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A journey into the heart of America

Over the last few months, with the stay-at-home orders, I have finally started to make a dent in my “to-read” stack of books, a combination of books lent to me by my fellow book-loving family and friends and books I’ve eagerly picked up over the years. A stack that fellow bookworms will know tends to grow more quickly than one can read.

One of those books has been “Our Towns: A 100,000 Mile Journey into the Heart of America,” a book given to me by my father after hearing the two authors, husband-and-wife-journalist-duo Deborah and James Fallows, speak at a conference. T

raveling in their single-engine prop airplane, the Fallows wrote about their travels across the country, visiting dozens of towns and cities. From 2013 to 2018, they stopped at “places that show up in the news usually only as backdrops for national-politics coverage,” or only when some “human or natural disaster has struck.” The intent of their voyage was to report, how are these places doing? What is happening in America on a local level? As the back cover of the book describes, it is “the story of their journey– and an account of a country busy remaking itself.”

Over five years, the authors visited a range of small towns and big cities, from “big towns that feel small,” like Sioux Falls, South Dakota, to the outdoorsy, progressive enclave of Burlington, Vermont. Touristy towns shaped by prominent families like Holland, Michigan, to previous industrial hubs like Allentown, Pennsylvania.

They got to know each place through its people, meeting with community college presidents, mayors, CEOs, owners of local breweries, artists who run galleries, high school students, and recent transplants, each sharing how they are moving their community forward. Many of the places they visited have dealt with recent economic upheavals, such as major employers or manufacturing leaving the area. Many still have a lot of work to do. But all of them, in various ways, are being revitalized through the work of citizens, local governments, nonprofit organizations, and private businesses.

While each place’s problems and solutions look different, there were common themes, recurring patterns and signs that things were “working” within a community: public-private partnerships, the presence of a community college and a downtown, acceptance of new people and cultures, and a shared vision of what the community could be — and that vision not just being dreamed about or spoken about, but being worked toward by everyday citizens and leaders.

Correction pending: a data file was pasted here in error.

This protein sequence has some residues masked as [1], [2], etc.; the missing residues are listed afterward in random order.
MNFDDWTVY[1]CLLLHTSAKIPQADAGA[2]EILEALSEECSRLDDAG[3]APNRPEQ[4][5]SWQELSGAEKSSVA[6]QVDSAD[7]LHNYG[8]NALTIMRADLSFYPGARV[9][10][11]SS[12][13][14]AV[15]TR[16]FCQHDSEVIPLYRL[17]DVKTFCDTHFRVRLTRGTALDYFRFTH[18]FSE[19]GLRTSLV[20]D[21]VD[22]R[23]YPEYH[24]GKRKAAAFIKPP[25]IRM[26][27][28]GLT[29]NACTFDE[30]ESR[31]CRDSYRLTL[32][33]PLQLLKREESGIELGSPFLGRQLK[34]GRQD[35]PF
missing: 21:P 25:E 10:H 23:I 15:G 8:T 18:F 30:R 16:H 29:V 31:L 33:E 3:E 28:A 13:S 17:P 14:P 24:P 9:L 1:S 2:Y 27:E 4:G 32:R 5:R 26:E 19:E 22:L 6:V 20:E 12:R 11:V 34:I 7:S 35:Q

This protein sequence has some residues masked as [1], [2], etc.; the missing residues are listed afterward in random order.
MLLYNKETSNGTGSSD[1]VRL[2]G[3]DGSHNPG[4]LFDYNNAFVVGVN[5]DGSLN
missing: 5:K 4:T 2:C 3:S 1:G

Being in quarantine and having no reasonable prospects of traveling in the near future, I was engrossed by the stories of the places the Fallows visited, taking my own literary cross-country voyage. I was inspired by the stories of individuals, organizations, and businesses working together to reinvent the places they live.

What would the authors write about Alpena if they came to visit?

At the end of the book is a note from a young man who had recently moved from a large, coastal city to a town in North Texas: “If you want to consume a fabulous community, you could move to some place like Brooklyn, San Franscico, or Seattle, or Paris, or Amsterdam… if you want to create a great community, you move someplace that needs your help.”

The authors add: “Creating in this sense means taking responsibility for the invention and sustenance of the community in which you’d like to live. The idea of engagement, then, boils down to sharing responsibility for the world outside one’s individual household.”

Civic creation, not just consumption.

Citizens launching a fundraising campaign to help small businesses. Nonprofits working to increase access to education, resources, and the arts. Private businesses filling food trucks to feed the need. Citizens organizing peaceful protests and marches.

Great communities are fueled by a sense of responsibility — that we as citizens are responsible for creating the community in which we want to live. Inventing it, sustaining it, working to create it.

If we don’t, who will?

Anne Gentry graduated from Brown University with a degree in comparative literature and has studied in Italy and South Australia. She is currently executive director of the Alpena Downtown Development Authority.

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